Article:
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|-+  Orphans - documentation or VIN-stamped drivetrains - in search of the original cars
| |-+  1969 - Orphans
| | |-+  1969 DZ 302 motor
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Author Topic: 1969 DZ 302 motor  (Read 5952 times)
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« Reply #15 on: October 10, 2012, 09:32:02 PM »

As for what it is worth, there are a lot of variables.

I think you said pan to intake with correct internals.

Does it include the correct non dripper valve covers?  Hard to find nice ones.

I know you said everything checked out fine, but most guys are going to assume that it MAY need to be bored and new pistons fitted.  I realize there are those that would just take a chance, put it together and hope for the best.  However, that is quite an assumption.  I bought an all original DZ engine in 1983 that had thrown a rod.  I am thinking I can buy one piston (still available from Chevy dealer at the time), have the one bad cyl sleeved and get this thing built cheap.  Turned out 6 of the pistons had collapsed skirts, which is pretty common if it ever overheated.  Ended up buying 8 more brand new .030 pistons and having the block bored.  BTW, ran like a scaulded dog with the 140 cam and headers!!!  But, the point is that is was much more expensive than I had planned.

So.... what it is worth is pretty subjective given the chances one has to take.  I suspect if there is someone out there with their original POP that shows a V0605DZ engine code, it is worth quite a bit to them.  For everyone else, pretty much the sum of the parts.  Here is a run down of the parts, but these are nothing more than my opinion.

If the crank is still standard AND DOESN'T NEED TURNED it will bring $750. 
The block $1,000 to $1500 (just because everyone is going to assume it may need bored). 
The pink floating rods probably $400 if they are rust free.
The pan and windage tray maybe $300 (there is a pan still avialable OTC for about $100, but it isn't an exact match.
Set of used standard pistions will bring between $80 and $250 depending on how the final day of bidding goes on ebay.
Intake will bring about $400.
Valve covers (if you have them) about $300 to $400.
Heads, if they haven't been messed with (still have press in studs and no porting) about $400 as is.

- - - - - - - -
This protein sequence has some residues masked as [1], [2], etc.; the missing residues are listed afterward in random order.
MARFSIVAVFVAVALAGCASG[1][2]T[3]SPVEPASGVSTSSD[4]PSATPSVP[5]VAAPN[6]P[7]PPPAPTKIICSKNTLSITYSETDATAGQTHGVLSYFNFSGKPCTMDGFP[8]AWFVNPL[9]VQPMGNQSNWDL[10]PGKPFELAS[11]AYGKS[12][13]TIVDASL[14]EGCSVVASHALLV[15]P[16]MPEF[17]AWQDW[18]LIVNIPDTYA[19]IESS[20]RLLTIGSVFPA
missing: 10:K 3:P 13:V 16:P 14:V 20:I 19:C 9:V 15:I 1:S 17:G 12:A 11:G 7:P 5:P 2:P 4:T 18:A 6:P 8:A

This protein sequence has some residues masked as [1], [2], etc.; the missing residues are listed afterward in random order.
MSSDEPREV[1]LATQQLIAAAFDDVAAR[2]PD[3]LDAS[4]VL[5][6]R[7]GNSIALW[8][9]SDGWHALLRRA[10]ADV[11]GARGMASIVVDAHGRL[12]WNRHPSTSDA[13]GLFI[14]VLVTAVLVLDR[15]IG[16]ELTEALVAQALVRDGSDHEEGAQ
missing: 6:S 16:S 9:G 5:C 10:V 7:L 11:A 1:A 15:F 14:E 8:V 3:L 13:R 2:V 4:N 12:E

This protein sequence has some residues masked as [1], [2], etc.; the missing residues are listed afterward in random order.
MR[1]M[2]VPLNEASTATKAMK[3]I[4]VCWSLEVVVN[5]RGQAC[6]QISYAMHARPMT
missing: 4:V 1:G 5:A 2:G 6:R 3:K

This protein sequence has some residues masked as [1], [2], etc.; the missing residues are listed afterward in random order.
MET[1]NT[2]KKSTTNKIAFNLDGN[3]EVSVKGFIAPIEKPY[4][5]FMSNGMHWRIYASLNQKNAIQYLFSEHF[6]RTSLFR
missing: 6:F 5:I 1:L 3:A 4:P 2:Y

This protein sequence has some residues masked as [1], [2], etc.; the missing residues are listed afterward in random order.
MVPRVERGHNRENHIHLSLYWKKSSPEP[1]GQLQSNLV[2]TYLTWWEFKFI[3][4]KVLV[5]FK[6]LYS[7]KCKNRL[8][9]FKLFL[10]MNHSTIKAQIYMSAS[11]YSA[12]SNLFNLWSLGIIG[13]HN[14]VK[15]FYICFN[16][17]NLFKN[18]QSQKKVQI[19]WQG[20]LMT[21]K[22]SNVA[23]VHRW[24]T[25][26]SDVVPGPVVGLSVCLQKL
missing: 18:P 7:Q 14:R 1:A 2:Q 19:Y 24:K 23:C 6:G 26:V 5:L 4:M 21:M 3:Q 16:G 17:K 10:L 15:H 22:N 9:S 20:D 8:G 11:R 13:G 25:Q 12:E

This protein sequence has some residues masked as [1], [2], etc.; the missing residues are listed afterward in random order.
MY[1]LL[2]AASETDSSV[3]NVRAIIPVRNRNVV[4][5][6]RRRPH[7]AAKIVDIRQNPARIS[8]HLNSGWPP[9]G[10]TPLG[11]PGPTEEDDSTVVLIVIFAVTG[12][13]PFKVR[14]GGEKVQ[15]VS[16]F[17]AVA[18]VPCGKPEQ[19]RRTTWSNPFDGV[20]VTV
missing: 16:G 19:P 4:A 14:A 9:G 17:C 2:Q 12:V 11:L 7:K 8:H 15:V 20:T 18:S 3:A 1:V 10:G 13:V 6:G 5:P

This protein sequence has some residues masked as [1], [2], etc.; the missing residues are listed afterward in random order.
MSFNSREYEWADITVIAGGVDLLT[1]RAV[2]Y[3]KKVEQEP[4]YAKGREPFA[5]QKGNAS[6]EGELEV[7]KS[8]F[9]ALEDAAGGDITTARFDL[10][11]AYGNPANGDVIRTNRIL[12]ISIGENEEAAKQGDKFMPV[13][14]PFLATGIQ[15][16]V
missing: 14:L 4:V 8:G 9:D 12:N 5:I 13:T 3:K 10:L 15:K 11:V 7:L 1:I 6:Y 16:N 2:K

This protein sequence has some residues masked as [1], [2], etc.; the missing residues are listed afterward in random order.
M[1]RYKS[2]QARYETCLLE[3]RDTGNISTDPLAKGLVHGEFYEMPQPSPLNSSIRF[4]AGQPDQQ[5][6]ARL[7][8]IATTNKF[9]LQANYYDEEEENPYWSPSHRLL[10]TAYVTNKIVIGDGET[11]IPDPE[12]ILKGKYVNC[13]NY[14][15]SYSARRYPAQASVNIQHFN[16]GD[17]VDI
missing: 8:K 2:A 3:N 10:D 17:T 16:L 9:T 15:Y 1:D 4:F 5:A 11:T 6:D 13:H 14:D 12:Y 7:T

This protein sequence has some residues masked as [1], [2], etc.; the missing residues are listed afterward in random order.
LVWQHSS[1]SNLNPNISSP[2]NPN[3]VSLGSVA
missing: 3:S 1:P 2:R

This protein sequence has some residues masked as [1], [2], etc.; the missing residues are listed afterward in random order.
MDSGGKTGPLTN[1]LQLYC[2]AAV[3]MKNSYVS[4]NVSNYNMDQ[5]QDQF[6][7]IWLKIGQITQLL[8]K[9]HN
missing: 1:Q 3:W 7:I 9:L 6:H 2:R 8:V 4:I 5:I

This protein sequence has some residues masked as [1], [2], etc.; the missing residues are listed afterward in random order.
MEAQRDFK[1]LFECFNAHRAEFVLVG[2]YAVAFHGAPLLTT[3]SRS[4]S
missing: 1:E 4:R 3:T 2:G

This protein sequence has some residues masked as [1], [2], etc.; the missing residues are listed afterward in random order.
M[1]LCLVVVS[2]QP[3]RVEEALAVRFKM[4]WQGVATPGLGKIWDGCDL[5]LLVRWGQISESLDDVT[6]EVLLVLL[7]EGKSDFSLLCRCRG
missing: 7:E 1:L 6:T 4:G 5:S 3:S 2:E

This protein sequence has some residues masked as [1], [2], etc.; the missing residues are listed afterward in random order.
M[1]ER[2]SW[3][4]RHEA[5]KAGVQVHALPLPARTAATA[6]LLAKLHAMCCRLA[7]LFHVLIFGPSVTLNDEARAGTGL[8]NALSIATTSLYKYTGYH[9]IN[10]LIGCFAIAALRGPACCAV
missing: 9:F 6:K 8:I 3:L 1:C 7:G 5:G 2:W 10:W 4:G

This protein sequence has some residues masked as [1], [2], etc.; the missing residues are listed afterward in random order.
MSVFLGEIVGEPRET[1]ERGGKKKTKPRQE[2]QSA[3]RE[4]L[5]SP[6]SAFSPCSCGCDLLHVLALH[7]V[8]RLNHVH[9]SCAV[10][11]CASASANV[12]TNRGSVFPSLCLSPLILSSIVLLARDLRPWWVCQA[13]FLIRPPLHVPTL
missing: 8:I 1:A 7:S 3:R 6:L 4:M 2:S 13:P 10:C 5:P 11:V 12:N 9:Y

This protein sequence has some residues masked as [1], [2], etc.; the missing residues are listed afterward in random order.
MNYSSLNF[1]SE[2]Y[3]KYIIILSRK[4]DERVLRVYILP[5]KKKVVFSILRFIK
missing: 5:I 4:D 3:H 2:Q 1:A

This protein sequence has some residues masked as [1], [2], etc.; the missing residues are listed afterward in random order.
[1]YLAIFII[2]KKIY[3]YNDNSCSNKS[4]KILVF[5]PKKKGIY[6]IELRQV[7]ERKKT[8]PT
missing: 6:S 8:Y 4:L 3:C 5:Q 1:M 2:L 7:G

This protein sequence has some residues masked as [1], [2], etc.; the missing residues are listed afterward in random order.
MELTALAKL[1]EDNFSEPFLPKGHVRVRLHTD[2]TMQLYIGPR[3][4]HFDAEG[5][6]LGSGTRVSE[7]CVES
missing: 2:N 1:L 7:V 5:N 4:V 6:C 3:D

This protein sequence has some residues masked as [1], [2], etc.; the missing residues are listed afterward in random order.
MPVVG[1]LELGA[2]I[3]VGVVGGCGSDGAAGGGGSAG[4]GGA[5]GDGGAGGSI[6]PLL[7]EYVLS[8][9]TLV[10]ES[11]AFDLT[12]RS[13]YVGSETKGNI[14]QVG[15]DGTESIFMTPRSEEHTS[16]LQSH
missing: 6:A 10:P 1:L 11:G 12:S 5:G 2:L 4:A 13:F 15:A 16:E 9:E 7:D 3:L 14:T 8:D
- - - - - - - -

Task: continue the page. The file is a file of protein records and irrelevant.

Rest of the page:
Not much demand for a used camshaft, but I am sure there is a buyer out there.

Ballpark is about $4250 with valve covers.  Less without.   However, if the guy with car 666321 has a pop that matches, it is worth whatever he is willing to pay.
I just sold a V1217DZ block to a guy who had a V1217DZ  POP but no original motor.  I could have stuck it to him so to speak, but went ahead and sold it to him for $1500.  He was shocked, expecting me to hold him hostage for it.

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« Reply #16 on: October 11, 2012, 08:14:53 AM »

I see 9N663214.
That fits other blocks in that timeframe. Car is not in the db. I'll add that it's not a common block date.

Kurt S
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« Reply #17 on: October 12, 2012, 08:18:05 AM »

Don't base anything on one data point.

My NOR Z/28 db has almost 700 examples and 3 weeks is well off the norm. It depends on when a car was built. During peak Z/28 production periods it is not unusual to see engine installations 7-10 days after build. During slow production months [July '69 2 weeks, Aug '69 3 weeks] DZ engine inventory increased. When production picked up again in Sep some cars received June engines. By late Sep engine dates were back to 7-10 day installation.

Don't apply this thinking to Van Nuys. Because of the distance VN kept more engine inventory and of course it aged. Also the data hints that some engine dates are unique to a specific plant.
Interesting William.  I have noticed very few July (K) produced muncies across the board.   Most early August cars seem to have June trans., although some have a July trans.
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« Reply #18 on: October 12, 2012, 12:16:37 PM »

Having been in Operations, and more recently, Supply Chain most of my 41 year Mfg career some stuff is obvious to me.

No plant manager wants to be stuck with obsolete inventory at the end of a model year. The people that plan this stuff watch on hand inventories very closely. July-August were partial shutdown periods for most assembly plants so Muncie may have built ahead a bit. Plus I'll bet with the extension of the '69 Camaro model year every Chevy plant was sending left over material to Norwood. Maybe even other GM plants since Muncies were fairly generic. Why else would October '69 built Camaros have alternators produced in May? Must make the judges crazy.

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« Reply #19 on: October 14, 2012, 11:02:22 PM »

Don't forget..  both Camaros and Corvettes went into extended production at that time...

Gary W / 09C 69Z28-RS, 72 B 720 cowl console rosewood tint
69 Corvette convertible, silver/black 350 hp,
60 Corvette white/red, 72 Corvette coupe, '70 Mach I 
90 ZR1 red/red #246, 90 ZR1 white/gray #2466
72 El Camino, '55-'56-'57 Nomads, '55-'57 B/A Sedan
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